Skip to main content

Global Symposium to Open at Regent University Feb. 21

Fourth Annual Global Symposium
Inoculation occurs when an immunization enters the bloodstream. The heart pulses the antidote, fortifying the body against the disease.

What's true in today's medical culture also holds true in the current climate of sex in the media: Viewers bombarded with explicit images are less troubled by them.

Regent University's School of Law will explore this phenomenon in the context of Human Rights and the Sexualization of Culture during the fourth annual Global Justice, Human Rights and the Rule of Law symposium on Saturday, Feb. 21.

The event will explore the growing desensitization of sexual autonomy in today's culture, particularly regarding sex as a business and children as property.

"This symposium is important, because it calls forth discussion of topics that are at the forefront of culture but that many Christians are unwilling to talk about," said Ernie Walton, director of Regent's Center for Global Justice. "As Christians, we must be leaders in talking about difficult issues, bringing Christ and His truth to bear on all things."

The symposium will comprise three panels; the foundation of human rights, sex as business and children as property.

Several subject-matter experts will preside over the panels, including Arina Grossu, director of the Center for Human Dignity of the Family Research Council; Laila Mickelwait, manager of policy and public affairs for Exodus Cry; Scott Alleman, assistant Commonwealth's attorney; and Jeff Ventrella, senior counsel/senior vice-president of Strategic Training Alliance Defending Freedom.

Benjamin Nolot, founder and president of Exodus Cry, will share his perspective on human rights and the sexualization of culture during a special banquet event at the Founders Inn and Spa following the symposium.

Registration for the event is free and open to the community. Fees apply to attendees participating in the luncheon and banquet portions of the event.

Learn more about Regent University School of Law and the Center for Global Justice, Human Rights, and the Rule of Law.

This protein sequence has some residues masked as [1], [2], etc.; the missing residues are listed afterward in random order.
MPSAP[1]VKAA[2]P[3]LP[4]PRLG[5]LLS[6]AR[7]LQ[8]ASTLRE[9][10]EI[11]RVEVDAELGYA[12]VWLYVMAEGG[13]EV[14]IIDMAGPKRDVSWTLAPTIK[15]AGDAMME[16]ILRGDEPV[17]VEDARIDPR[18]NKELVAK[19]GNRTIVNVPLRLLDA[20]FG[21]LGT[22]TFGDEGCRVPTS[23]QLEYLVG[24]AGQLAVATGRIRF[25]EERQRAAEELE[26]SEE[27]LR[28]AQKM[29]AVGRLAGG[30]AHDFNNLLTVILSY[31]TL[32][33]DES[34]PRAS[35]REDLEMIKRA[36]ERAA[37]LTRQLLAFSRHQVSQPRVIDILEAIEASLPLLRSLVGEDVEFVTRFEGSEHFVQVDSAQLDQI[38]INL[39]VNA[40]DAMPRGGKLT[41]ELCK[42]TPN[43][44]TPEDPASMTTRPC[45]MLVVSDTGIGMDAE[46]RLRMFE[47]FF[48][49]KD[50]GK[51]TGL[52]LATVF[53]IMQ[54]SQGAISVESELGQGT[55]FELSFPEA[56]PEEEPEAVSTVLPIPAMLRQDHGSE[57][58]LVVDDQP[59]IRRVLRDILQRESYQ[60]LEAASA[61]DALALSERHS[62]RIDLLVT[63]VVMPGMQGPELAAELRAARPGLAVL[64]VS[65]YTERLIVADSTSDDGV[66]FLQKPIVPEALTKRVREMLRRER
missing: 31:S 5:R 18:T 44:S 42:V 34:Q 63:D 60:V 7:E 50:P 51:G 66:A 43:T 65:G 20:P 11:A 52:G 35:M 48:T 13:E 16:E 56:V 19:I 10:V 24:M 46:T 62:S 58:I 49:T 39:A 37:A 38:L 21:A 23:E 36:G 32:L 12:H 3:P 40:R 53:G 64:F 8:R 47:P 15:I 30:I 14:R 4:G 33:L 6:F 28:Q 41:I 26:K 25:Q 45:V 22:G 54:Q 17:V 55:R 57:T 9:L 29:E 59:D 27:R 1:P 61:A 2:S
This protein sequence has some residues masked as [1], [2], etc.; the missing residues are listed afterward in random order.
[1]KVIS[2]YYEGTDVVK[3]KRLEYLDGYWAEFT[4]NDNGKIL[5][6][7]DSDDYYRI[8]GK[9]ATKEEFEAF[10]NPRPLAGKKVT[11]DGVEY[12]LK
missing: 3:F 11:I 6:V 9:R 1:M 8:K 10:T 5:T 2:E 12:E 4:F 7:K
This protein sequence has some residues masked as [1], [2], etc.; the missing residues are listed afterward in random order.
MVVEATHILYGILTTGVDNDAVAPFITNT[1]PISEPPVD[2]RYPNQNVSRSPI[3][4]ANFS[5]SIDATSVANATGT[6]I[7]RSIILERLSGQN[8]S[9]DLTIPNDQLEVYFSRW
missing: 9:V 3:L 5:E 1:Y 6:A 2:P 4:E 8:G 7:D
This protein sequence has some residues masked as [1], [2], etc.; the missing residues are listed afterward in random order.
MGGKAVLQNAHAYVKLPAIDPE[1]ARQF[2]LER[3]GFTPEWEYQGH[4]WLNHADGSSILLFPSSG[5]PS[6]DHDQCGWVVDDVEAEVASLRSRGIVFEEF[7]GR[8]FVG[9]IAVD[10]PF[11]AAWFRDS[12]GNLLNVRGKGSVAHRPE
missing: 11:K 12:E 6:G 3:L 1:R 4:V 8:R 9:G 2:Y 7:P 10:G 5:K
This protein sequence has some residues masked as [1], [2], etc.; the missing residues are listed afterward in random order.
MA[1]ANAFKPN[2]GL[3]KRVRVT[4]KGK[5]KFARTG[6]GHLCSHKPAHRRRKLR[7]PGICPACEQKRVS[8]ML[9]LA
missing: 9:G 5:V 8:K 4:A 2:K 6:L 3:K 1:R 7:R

By Brett Wilson | January 29, 2015

Popular posts from this blog

Regent Law Named One of PreLaw Magazine's 20 Most Innovative Law Schools

Regent University School of Law was recently identified as one of PreLaw Magazine's 20 Most Innovative Law Schools, defined as "...schools that are on the cutting edge when it comes to preparing students for the future."


Pages 32-33 of the article reads,
Through Regent Law's Integrated Lawyer Training, students participate in a number of opportunities designed to enhance their legal education through hands-on training and ethical formation.  Students learn workplace skills, such as basic accounting principles and technological competence with e-discovery, e-filing and other cutting edge law office technology. Third year students also have the opportunity to participate in a for-credit apprenticeship, where they work and study under an attorney while taking online coursework.  Regent Law was also ranked in the top 15 of law schools for human rights law and given an "A" rating.

Click here to read PreLaw Magazine's Back to School 2017 issue > 

Click here …

Regent Law Trains Lawyers Called to Fight for Social Justice

As Regional Legal Coordinator with Freedom Firm in Maharashtra, India, Evan Henck ‘07 helps unravel the complex legal and social difficulties that come with prosecuting sex trafficking.
Evan’s virtual journal entry below depicts the sobering reality of the sex trade even as it celebrates the Freedom Firm’s recent progress. It originally appeared in the 2010 Spring/Summer edition of “Brief Remark”, Regent University School of Law’s new biannual publication.
From giving papers at a national human rights conferences and training human rights attorneys, to subsidizing summer internships within the nascent Center for Global Justice, the Regent Law community is committed to furthering the cause of justice at home and abroad.
If you feel called to the legal profession and to the fight for social justice, a Regent J.D. might be for you. Learn more here.

Jan. 16 2010
Maharashtra, India
In January an informant phoned Suresh Pawar, a human rights activist with the Freedom Firm in Maharashtra, India,…

Constitution Day Explores Fifth Amendment: Should You Talk to the Police?

Life, liberty, pursuit of happiness and the right to due process: Regent University School of Law (LAW), Roberson School of Government (RSG) and College of Arts & Sciences (CAS) explored the Fifth Amendment promised to citizens in the United States Constitution on Monday, September 18.

Each year, Regent celebrates the nationwide observance of “Constitution Day,” a day commemorating the signing of the U.S. Constitution on September 17, 1787.

To commemorate this year, LAW professor James Duane and Hampton Commonwealth’s Attorney Anton Bell presented their perspectives on “Finding Common Ground for Criminal Justice: Exploring the Fifth Amendment.”



Duane spelled out his perspective on the Fifth Amendment from his recently published book that explores cases in which innocent parties have self-incriminated in criminal cases due to a lack of proper “lawyering up” before talking to police.

You Have the Right to Remain Innocent: What Police Officers Tell Their Children About the Fifth Amen…